Linda Rumney and Tina Barker introduced Sarah Barker as their new ombudsman intern; she will be with the program until mid-May.  They will be doing a presentation about Project Visibility later today.  Currently there is discussion about putting together a resource guide of businesses that are supportive of the GLBT (Gay, Lesbian, Bi-sexual and Transgender) community.  Tina announced that the state will not have any ombudsman training this year.  This puts the ombudsman program at a disadvantage since they have to complete 15 hours of training in order to keep their ombudsman certification. 


Lynette McGowan raised awareness for her program and for “Powerful Tools for Caregivers” classes.  This class is an excellent resource for dealing with the emotions that are common with caregivers. 


Laura Sutherlin reported on “A Matter of Balance,” an 8-week education program on avoiding falls.  Laura thanked Marcy for her time helping with the Senior Tax Work-Off Program.  Marcy took time to become knowledgeable on a variety of programs and has been very helpful to these clients. 


Nancy Arthur gave a brief autobiography.

OFFICE ON AGING PARTNER PRESENTATION:  Catholic Charities Northern, Kitty Kent

Kitty Kent is the Senior Outreach Coordinator at Catholic Charities Northern.  She has worked with Catholic Charities since 1982.  Her position includes doing home visits and lots of case management with seniors.  She helps people complete applications for a variety of programs.  Lately, she has noticed an increase in the senior homeless population.  Her caseload is growing as the economy gets worse.  Kitty is working on different ways to get seniors off the street.  She does in-depth life-time case management.  Clients only stop getting her services when they die or tell her to stop.  Catholic Charities has a temporary shelter with a two–week stay limit.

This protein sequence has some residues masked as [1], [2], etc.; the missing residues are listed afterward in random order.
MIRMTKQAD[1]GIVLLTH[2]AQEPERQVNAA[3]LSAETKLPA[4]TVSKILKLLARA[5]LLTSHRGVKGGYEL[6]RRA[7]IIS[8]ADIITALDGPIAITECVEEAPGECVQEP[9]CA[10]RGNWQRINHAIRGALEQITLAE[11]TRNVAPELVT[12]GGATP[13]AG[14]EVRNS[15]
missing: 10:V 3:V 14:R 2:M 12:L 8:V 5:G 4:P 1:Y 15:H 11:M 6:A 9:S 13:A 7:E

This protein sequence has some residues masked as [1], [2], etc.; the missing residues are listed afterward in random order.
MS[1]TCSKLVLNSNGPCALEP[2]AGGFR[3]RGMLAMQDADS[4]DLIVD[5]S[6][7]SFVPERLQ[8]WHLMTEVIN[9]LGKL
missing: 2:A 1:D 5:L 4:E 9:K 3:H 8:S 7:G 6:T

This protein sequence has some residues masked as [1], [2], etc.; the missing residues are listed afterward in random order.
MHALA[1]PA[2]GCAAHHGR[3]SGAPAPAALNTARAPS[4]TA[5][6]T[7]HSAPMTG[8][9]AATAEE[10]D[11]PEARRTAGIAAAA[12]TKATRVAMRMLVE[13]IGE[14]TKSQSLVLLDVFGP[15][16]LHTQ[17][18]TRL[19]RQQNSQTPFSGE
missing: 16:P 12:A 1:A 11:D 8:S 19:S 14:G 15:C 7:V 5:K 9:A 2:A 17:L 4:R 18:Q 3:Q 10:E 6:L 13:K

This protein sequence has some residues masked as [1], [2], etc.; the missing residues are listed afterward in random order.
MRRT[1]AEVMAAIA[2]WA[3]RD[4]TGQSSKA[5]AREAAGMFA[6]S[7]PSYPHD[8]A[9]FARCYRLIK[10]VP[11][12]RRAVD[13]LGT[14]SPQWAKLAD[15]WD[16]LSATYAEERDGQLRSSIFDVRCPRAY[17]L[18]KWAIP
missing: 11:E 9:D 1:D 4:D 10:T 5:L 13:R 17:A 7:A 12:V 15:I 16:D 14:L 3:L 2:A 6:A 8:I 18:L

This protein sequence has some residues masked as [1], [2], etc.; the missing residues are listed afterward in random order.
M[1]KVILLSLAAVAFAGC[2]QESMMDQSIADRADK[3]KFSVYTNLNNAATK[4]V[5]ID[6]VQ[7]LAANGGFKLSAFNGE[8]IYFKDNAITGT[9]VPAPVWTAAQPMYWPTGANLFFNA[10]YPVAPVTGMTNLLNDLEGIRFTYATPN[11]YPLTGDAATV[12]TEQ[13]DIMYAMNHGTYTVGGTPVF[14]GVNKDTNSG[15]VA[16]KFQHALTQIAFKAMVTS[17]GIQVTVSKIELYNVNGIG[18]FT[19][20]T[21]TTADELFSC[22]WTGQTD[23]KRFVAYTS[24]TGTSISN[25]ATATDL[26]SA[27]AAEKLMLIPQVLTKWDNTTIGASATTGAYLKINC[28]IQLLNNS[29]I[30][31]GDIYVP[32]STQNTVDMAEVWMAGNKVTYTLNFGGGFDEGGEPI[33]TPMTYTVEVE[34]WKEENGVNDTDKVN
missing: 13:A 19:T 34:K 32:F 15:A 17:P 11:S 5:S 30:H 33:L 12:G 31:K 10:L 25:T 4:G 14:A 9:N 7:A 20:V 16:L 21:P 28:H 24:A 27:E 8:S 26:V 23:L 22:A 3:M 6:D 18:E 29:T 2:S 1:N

Kitty stated that currently there are more men than women in the shelter.  Usually, women come in because of abuse or mental illness.  A typical homeless senior will have more expenses than income and have been evicted from their home.  Some of the seniors are alcoholics, drug addicts, or mentally ill people.  Kitty stated that housing is the biggest challenge and organizes some home-sharing.


Kitty works with the Sister Mary Alice Murphy Day Center as a case manager.   At the center she encourages them to take a shower and do their laundry so that they are clean when they have job interviews.  Kitty also refers them to the Workforce Center to take classes.